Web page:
– celery root, Ethiopian coffee, wild mushrooms. 
– scallops, Jerusalem artichokes, blackcurrants, chestnuts.
– roast chicken roasted with pomegranate and beetroots.
– veal roasted, parsnips, cabbage, sorrel.
To clean the palate, try a tasting of Comté cheese and/or the Pumpkin, Madagascar vanilla dessert with blackberry.

“Take a trip into the future while looking at the past,” suggests Shirley.

Definitely one to watch.

34 rue de Bourgogne, 7th
Metro: Varenne
Tel: +33 (0)9 50 58 42 91

Lunch €49
Dinner €69 with wine pairings + €20
A La carte: starters €16, mains €32, desserts €13

courtesy of L’Archestrate


Located between rue de l’Arcade and rue Pasquier, punctuated by the charming passage Puteaux, the Hôtel Royal Madeleine (since 1976) struts the serenity of a bourgeois maison in the beating heart of Paris.

Arboré. Photo credit: Julie Limon

It’s a family affair; the hotel’s present director/owner Coralie Legrand, took over from her parents and worked in collaboration with interior designer and decorator Marie-Paule Clout of Agence Noir Nuance to preserve the history of the 19th century building. The result’s a chic 59-room hotel and spa with bucolic gardens.

Arboré. Photo credit: Pierre Lucet Penato

Under a skylight, the spacious Arboré restaurant rooms are named for the lemon and orange trees dotted throughout the hôtel. Marie-Paule Clout wanted to create a “pleasant space…between romanticism and chic country house.”

Arboré Chef Pauline Séné. Photo credit: Pierre Lucet Penatocopie

Young cheffe Pauline Séné (you first spotted her talent on Top Chef 2021) was formerly at the now shuttered Fripon in the 20th arrondissement. And, before that, cheffe put in time between starred kitchens such as Laurent, L’Auberge Basque, Cobéa and bistrots Sémilla and Le 52. “These kitchens forged my culinary identity,” she explains. Pauline admits she likes to draw inspiration from the French classics while imposing her instinctive style using flavors from around the world.

Arbore. Photo credit: Pierre Lucet Penato

There’s a light, bright starter of veal tartare, smoked herring, parmesan, mustard and pine nuts. Main events include lemon and harissa shoulder of lamb, tabbouleh and mint yoghurt. Or, grilled cauliflower, mussels, chorizo and corn cream. And desserts: fragrant lemon curd, mascarpone, meringue, Breton shortbread, coriander sorbet. Sharing dishes from €9. Starters from €12. Mains from €22 and divine desserts from €10.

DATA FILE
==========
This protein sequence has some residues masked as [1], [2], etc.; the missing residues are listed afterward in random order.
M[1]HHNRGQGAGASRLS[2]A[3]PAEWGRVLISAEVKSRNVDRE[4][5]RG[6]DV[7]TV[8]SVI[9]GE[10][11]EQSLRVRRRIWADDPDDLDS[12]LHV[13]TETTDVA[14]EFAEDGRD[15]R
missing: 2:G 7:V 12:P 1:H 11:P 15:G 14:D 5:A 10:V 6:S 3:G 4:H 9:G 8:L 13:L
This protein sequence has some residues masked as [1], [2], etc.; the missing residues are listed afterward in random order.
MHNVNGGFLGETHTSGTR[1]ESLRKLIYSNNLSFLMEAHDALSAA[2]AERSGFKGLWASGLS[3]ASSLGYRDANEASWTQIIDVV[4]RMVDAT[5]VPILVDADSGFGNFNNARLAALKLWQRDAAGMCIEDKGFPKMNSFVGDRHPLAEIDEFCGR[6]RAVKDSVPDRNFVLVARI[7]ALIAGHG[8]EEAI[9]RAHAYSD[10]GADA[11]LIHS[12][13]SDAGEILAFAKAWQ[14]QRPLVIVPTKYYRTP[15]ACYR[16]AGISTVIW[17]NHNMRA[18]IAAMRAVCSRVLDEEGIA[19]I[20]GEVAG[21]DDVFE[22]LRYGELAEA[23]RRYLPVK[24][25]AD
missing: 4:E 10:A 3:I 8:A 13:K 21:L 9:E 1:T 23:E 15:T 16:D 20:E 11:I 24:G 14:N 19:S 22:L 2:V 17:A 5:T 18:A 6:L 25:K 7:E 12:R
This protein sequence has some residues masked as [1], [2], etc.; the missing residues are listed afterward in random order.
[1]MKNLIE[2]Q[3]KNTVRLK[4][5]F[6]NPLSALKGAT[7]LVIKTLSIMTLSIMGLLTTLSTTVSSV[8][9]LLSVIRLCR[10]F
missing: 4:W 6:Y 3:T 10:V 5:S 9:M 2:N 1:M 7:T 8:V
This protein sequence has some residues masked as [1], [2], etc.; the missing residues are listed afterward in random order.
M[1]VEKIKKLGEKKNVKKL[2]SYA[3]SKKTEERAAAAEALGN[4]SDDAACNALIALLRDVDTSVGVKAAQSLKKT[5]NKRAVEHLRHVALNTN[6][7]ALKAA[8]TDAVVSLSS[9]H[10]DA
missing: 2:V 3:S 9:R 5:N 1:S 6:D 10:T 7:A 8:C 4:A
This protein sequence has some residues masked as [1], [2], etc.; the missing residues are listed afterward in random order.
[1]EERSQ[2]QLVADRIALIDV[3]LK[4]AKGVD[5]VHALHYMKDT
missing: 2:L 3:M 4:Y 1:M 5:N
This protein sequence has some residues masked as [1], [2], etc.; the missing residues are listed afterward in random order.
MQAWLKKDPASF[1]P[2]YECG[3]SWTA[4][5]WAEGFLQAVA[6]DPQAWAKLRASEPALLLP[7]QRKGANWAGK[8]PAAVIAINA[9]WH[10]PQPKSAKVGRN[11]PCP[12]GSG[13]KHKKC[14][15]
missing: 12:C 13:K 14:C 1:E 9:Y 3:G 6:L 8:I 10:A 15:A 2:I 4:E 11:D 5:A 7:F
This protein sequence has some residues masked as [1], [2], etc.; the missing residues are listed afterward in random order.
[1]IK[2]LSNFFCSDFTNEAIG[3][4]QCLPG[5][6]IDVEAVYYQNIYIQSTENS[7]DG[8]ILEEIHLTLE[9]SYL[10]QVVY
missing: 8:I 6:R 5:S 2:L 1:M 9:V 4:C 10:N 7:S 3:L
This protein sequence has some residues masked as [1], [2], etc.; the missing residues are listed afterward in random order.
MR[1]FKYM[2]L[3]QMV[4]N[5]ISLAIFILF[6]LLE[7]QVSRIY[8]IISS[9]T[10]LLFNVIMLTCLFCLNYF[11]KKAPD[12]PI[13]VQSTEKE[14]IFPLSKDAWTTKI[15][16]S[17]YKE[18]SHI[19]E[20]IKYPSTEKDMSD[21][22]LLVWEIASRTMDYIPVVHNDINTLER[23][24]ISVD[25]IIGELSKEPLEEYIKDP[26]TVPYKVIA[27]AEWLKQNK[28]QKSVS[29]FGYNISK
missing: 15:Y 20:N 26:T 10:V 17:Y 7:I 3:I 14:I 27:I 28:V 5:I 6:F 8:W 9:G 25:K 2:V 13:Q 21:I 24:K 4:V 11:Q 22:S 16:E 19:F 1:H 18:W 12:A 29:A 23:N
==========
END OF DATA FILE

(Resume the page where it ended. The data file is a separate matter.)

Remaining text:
Arboré. Photo Credit: Pierre Lucet

Excellent vibes and cocktails (from €11) at the bar – open 7/7 from 5 p.m. until last orders at midnight. Arbore’s wine list (from €11 a glass) by sommelier Biagio Cicchelli is an impressive homage to French terroir and winegrowers producing organic, sulfur-free wines. Here’s a few wine picks: Vouvray “Le Peu Morier” from Domaine Vincent Carême (AB), Muscadet SM sur lie “Contre-courant” by Domaine Ménard-Gaborit (AB without sulfites), Fleurie “Gamay Originel” from Domaine des Grands Fers (without sulfites), Terrasse du Larzac “Les Maros” from Domaine Le Clos du Serres (AB), and an Orange Wine “Chenin Orange” from Domaine Le Rocher des Violettes (AB).

29 rue de l’Arcade, 8th
Tel: +33 (0)1 88 32 74 27
Metro: Madeleine

Arboré. Photo credit: Julie Limon


You have been warned: “In Italy, pasta is a dish – not a side dish.”

Following a brilliant sunny makeover, the site of the former “Le Père Claude” welcomse a cool, Amalfi Coast-style cantina called Claudia. Choose from a host of tasty dishes from the buzzing open kitchen:

– Black Angus Beef Carpaccio arugula, Grana Padano shavings, balsamic vinegar reduction (€17)
– Vitello Tonnato, tuna sauce, confit tomato (€16)
– Burratta datterino tomato, basil, olive oil (€15.5)
– Fritto Claudia, ricotta, meat stuffed fat fried Ascolane olives (€22)
– Truffle stuffed ravioli, parmesan sauce (€21)
– Gnocchi, pesto, pistachio (€18) Osso Bucco, polenta

There are also great pizzas from €12. La Dolce Eater needs cocktails (from €12), mocktails (from €9), or how about a bottle of Montepulciano d’Abruzzo? (€32) Fantastico !

51 Av. de la Motte-Picquet, 15th
Metro: La Motte-Piquet Grenelle
Tel: +33 (0)9 81 15 18 65
Open 7/7 from noon- 11 p.m.

Lead photo credit : "Emily in Paris"

More in arboré, boulevard de batignolles, claudia, emily in paris, l'archestrate, La traboule, lucas bravo, quoi de neuf, thibaut spiwack

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Born in Hampton, Middlesex, UK, Margaret Kemp is a lifestyle journalist, based between London, Paris and the world. Intensive cookery courses at The Cordon Bleu, London, a wedding gift from a very astute ex-husband, gave her the base that would take her travelling (leaving the astute one behind) in search of rare food and wine experiences, such as the vineyards of Thailand, 'gator hunting in South Florida, learning to make eye-watering spicy food in Kerala;pasta making in a tiny Tuscany trattoria. She has contributed to The Guardian, The Financial Times Weekend and FT. How To Spend, The Spectator, Condé Nast Traveller, Food & Travel, and Luxos Magazine. She also advises as consultant to luxury hotels and restaurants. Over the years, Kemp has amassed a faithful following on BonjourParis. If she were a dish she'd be Alain Passard's Millefeuille “Caprice d'Enfant”, as a painting: Manet’s Dejeuner sur l’herbe !